In Bangalore, high school students produce an animation that illustrates what would happen if global warming were reversed. It’s called Ctrl Z (Undo).
In London, an Iranian girl confronts her classroom bullies and rediscovers her cultural identity in an autobiographical documentary titled Leila’s Eyebrow.
In San Jose, students launch a poster campaign to give hope to youth contemplating suicide.
The young people who made these and other media projects hail from 40 countries. While their cultures differ, they have many things in common—the desire to have friends, to be understood, to make a difference, to be heard.
Their voices are rising.
Youth from around the world are sharing stories, aspirations, and visions for the future through Adobe Youth Voices, an international philanthropic initiative launched in 2006 by the Adobe Foundation. This initiative trains educators from classrooms, community organizations, museums, and afterschool programs to guide young people in using media to communicate their views and inspire action. Students create music videos, animations, photography, and print pieces for exhibition online and in their communities.
“To my knowledge, this is one of the largest-scale efforts to promote youth media-making that’s ever been done,” says EDC’s Tony Streit. Since 2006, the program has engaged more than 76,000 youth and 4,000 educators.
EDC works with the Adobe Foundation’s program team to provide training, professional development, and curricular resources—teaching educators how to facilitate purposeful youth media-making. A dozen domestic and international network partners, including the National 4-H Council and the Global Fund for Children, are guided by EDC to deliver the training, either in person or online.
“There’s been a movement over the last 30 years or more to encourage young people to find their voices by creating media,” says Streit. “But it’s work that hasn’t made it into the educational mainstream—it’s mostly facilitated by artists in local settings and very U.S.-centric. Now, with social media, we have the tools to communicate across distances. Youth have an opportunity to influence their peers and the public on important issues as never before.”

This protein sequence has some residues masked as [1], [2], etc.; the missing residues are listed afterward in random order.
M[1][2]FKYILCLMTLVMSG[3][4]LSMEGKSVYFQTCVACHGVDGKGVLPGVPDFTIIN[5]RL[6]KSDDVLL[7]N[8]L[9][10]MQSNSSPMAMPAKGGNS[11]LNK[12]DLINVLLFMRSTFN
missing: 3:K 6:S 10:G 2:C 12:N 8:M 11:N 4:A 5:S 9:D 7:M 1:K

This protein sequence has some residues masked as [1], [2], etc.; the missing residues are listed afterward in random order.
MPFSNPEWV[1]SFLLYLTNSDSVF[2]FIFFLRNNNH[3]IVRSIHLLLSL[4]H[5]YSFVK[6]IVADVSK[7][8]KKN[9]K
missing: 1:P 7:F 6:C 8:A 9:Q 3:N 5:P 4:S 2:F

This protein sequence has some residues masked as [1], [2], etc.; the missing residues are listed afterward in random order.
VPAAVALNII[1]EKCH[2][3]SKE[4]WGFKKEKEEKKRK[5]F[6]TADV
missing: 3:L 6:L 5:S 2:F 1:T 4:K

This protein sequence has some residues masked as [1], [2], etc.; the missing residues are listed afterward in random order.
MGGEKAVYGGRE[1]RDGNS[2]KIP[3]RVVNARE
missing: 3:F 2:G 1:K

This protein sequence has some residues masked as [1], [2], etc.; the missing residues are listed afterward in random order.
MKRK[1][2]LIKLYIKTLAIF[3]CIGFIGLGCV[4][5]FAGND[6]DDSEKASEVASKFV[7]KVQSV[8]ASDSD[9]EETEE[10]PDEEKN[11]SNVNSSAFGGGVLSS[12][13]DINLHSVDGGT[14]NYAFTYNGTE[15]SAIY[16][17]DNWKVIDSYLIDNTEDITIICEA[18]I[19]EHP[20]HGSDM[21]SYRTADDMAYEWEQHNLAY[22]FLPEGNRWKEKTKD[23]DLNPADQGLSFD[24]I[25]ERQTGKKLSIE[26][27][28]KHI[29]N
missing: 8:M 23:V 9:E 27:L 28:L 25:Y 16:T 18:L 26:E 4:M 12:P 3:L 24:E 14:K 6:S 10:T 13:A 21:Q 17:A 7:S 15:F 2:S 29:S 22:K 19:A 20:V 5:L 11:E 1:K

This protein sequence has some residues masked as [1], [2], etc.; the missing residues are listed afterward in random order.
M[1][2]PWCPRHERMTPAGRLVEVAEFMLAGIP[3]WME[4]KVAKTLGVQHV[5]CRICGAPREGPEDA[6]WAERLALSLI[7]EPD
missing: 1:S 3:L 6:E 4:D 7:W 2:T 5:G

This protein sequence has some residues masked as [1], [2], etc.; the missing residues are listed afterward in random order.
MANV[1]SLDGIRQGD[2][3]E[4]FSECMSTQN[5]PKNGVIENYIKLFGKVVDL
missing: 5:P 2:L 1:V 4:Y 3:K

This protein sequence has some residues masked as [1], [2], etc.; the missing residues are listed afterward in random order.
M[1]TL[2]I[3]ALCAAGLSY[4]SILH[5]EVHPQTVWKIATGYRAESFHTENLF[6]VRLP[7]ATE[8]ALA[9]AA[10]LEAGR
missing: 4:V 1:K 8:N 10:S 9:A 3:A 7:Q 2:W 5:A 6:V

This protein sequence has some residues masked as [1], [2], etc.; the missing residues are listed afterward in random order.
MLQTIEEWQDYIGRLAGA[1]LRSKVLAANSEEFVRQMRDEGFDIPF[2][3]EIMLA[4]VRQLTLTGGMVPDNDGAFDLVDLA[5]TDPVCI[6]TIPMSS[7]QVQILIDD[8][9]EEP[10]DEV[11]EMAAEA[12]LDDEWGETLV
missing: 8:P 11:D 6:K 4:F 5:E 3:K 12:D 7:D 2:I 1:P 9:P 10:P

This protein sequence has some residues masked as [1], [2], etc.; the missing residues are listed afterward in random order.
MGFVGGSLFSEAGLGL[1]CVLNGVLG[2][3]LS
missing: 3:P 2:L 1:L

Streit continues, “It’s a different landscape where a student in Nepal can create a video today and post it online tomorrow for the whole world to see. Adobe Youth Voices trains educators to teach young people how to use media tools to engage the community in meaningful ways.”
“Adobe Youth Voices is focused on creating relevant and impactful experiences to re-engage youth in learning,” says Adobe Foundation Senior Manager Miguel Salinas, “and EDC has been instrumental in helping us design and implement a program that engages youth in their education and futures.”
Youth perspectives: Universal themes
Students around the world share common experiences, ideals, and aspirations. Respect and discrimination are among the themes explored in Adobe Youth Voices projects, as well as environmental issues, living in harmony, and taking personal responsibility for your own actions and destiny. A click through some of these projects shows the array of concerns.
EDC’s Wendy Rivenburgh produces content for Adobe Youth Voices Essentials, a recently launched website for educators everywhere that showcases media by the youth participants. “I’m struck by their generosity, compassion, and creativity,” she says. “In this program, youth use media to assert their points of view, and to speak to larger human issues.”
Going global: Adding more voices
This August, Adobe Youth Voices will host a summit of more than 100 educators and youth from 24 countries. “Participants will gather in San Jose at Adobe headquarters for a week of in-depth training and collaboration,” Streit says. “Youth attendees will exchange ideas leading up to the event and collaborate on new media projects.”
With renewed commitment from the Adobe Foundation in hand, EDC will continue to help the program grow internationally over the next five years. An expanding train-the-trainer approach will bring more educators into the Adobe Youth Voices network. That means more youth media projects, more youth voices. “The tools are out there for young people to have a voice in what happens in their communities and the world,” Streit says. “We’re helping them see how to make an impact.”
Originally published on July 20, 2011